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I agree that it seems that sexual fluidity is becoming a trend, but there's always the fact that people are people. It's human to want to do what others are doing, even subconsciously. But then there's also that part of society, however small, that says if you're not queer, you don't belong. One example would be the numerous arguments over the Twilight trilogy (which I, personally, dislike) at many feminist blogs. I found many comments that accused Twilight fans of only being fans because they were straight and couldn't understand anything else. That's discrimination, for sure. So what if someone's straight? That's like saying that I only like Janet Jackson because I'm black, and if I were white I'd understand why nobody likes her. (which is not true.)

I've always wondered

Why it's ok in this society to be a lesbian, but not a gay male, or even bisexual. Why is being a lesbian ok, but not if you're a gay male? Is it the idea/fantasy that lesbian couples could potentially participate in a threesome? Why is it hot when two women make out, but disgusting when two men do the same? Being gay is not a trend and I suspect (being straight) it's not really a choice either, as these 'shifters' make it seem. Perhaps these women knew all along they were gay or bisexual, and realized that it was now ok to 'bat for the other team'. I'm glad homosexuality is beginning to be a bit more widely accepted, but we've still got a long, long way to go.

That said, I've noticed that America seems to only like one group of people at a time. At first, we kinda decided blacks were ok, then it was women. Now we're struggling with kinds of blacks and women. We're ok with Jews, but we don't like Mexicans. We like rich people, but we don't like working-class people, not so much. We like macho and uber-feminine, but not gay. I find that we're slowly learning to like/accept different groups of people, but not all at once. They've got to 'prove' that they're alright to us, and essentially, "American." Who's 'us' anyway?

The argument that it is

The argument that it is important to give homosexuals equal rights because it is not "a choice" is ridiculous. People should have equal rights because they are people. As a queer transguy, I can tell you that sexuality is fluid. Sometimes so is gender. It doesn't mean that fluidity and choice are intertwined. I think you are confusing the two. I understand that you are not coming from a place of malice, nor are you intending to be offensive. However, you are. That a woman could go through life and date men and be happy in that and then find a woman that she falls in love with does NOT mean that she was "secretly gay". It could, but if she was truly happy dating male identified people for her whole life and suddenly falls in love with a woman it much more likely is simply a situation wherein she fell in love with the person.
You write about people hating groups and being divisive, but that is exactly what you are doing. Stop dividing and categorizing people. Sexuality can be fluid in some people and static in others. Some of us love based on the individual person, not because of body parts or gender roles. I spent a long time hiding who I was because nobody wants to accept me into their grouping because I continually defy categorization. At this point in my life, I really am not interested in being part of anyone's category.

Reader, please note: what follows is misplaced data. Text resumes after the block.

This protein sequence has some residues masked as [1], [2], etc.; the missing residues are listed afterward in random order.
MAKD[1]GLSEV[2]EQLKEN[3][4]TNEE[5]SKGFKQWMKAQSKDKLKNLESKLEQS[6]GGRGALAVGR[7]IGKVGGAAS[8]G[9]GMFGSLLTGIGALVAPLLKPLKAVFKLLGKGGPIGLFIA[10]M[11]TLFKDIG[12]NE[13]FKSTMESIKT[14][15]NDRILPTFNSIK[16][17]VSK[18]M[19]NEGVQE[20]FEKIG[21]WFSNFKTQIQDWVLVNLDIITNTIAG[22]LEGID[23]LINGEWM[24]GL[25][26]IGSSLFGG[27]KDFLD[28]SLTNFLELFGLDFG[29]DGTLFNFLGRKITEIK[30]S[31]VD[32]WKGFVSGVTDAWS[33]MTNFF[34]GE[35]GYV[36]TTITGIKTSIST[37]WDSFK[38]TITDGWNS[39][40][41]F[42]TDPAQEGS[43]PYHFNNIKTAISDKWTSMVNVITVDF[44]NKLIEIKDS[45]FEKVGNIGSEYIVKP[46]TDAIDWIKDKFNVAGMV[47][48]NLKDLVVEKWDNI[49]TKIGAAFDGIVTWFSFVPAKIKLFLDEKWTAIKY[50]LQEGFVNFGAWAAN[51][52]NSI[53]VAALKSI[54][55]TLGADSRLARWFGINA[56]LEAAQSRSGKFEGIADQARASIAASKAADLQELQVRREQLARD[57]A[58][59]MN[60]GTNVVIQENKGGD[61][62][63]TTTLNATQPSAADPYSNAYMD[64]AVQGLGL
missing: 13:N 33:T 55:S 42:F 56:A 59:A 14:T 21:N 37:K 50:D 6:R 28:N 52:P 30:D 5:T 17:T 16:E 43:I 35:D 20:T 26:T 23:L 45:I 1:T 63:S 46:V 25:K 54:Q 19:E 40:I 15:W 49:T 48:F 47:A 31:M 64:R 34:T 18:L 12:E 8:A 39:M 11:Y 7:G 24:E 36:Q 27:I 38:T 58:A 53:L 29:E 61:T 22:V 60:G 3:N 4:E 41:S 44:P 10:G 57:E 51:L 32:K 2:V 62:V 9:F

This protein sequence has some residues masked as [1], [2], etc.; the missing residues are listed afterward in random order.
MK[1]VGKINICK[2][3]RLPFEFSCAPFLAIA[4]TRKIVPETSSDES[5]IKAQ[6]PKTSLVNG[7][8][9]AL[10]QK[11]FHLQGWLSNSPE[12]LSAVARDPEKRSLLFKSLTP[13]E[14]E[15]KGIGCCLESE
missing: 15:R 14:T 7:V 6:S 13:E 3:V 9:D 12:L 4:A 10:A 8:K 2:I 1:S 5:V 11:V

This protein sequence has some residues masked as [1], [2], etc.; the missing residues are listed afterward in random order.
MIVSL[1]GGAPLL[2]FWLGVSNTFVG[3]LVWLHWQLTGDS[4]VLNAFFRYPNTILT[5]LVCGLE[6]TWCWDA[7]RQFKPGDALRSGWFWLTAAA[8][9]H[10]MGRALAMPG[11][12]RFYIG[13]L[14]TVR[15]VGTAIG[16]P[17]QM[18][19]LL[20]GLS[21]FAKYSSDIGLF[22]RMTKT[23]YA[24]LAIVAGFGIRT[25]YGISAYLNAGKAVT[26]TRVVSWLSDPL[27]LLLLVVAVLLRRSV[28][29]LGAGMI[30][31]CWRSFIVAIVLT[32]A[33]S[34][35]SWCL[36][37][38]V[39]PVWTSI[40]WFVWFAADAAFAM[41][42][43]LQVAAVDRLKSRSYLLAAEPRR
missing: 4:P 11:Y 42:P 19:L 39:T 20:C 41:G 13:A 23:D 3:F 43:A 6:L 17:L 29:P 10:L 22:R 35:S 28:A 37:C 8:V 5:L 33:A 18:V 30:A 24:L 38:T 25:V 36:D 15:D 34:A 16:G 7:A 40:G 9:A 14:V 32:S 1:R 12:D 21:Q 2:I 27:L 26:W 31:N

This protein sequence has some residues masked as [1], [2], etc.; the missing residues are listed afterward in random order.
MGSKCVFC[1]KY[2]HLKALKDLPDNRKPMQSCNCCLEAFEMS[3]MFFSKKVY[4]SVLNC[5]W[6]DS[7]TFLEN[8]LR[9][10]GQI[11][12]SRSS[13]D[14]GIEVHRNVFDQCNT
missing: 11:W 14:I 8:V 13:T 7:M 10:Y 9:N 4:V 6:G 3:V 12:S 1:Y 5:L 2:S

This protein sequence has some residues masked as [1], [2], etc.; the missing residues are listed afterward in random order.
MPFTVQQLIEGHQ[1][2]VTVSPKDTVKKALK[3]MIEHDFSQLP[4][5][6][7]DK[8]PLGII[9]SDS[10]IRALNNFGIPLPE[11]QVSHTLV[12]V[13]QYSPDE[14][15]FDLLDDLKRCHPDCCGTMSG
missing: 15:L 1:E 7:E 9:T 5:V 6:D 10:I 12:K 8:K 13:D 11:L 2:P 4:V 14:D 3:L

I meant no malice or offense

I in no way meant to say gays should have equal rights because being gay is not a choice. I firmly believe in equal rights because we are all human. I also firmly believe that gender is fluid in some and static in others. In myself it is quite static. I am a particularly manly female, while others I've known float between the two or mix them up.

Also, I don't hate any particular group. It was merely a sarcastic, not-very-well-articulated statement that I've half-assedly noticed throughout the years. I also do not want to be in anyone's category as I tend not to fit in any fully. Nor do I want to put people into categories. Unfortunately, that's the way I was taught growing up and it's a hard habit to break. I try to look at people as individuals and love/like them for their own specific traits, not because they are black or tall or Mexican or rich or poor. I was not meaning to divide people; it is merely something I've seen many in society (especially government) do. Perhaps my second paragraph was irrelevant and misplaced. My intentions for that statement really had nothing to do with gender, sexuality or fluidity. Perhaps I should have just stuck to the topic at hand.

I do apologize. Malice or divisiveness was not my intent at all.

You are seriously bringing

You are seriously bringing the Twilight argument up? I read all of the Twilight books (pre movie, which was TERRIBLE) and enjoyed them as escapist fiction. The gender roles are disturbing, but that aside, I still enjoyed them. I'm not straight, but I also don't understand the argument that someone would make that only straight people would enjoy them... because straight people are stupid somehow? That seems to be the argument being made. Do you have any other examples of this? I don't really think that if you can't think of other examples that this is a good one.
Being insulted in an argument online about a book is not the same as being discriminated against. The insult (and logic behind it) is so idiotic that it makes no real sense to be so offended.

mainstream or fashion trend?

I think bisexuality is a part of pop culture and I hope it doesn't reflect actual sex culture. But we can't deny that bisexuality is a phenomenon that probably exists. But usually it's just a fashion trend.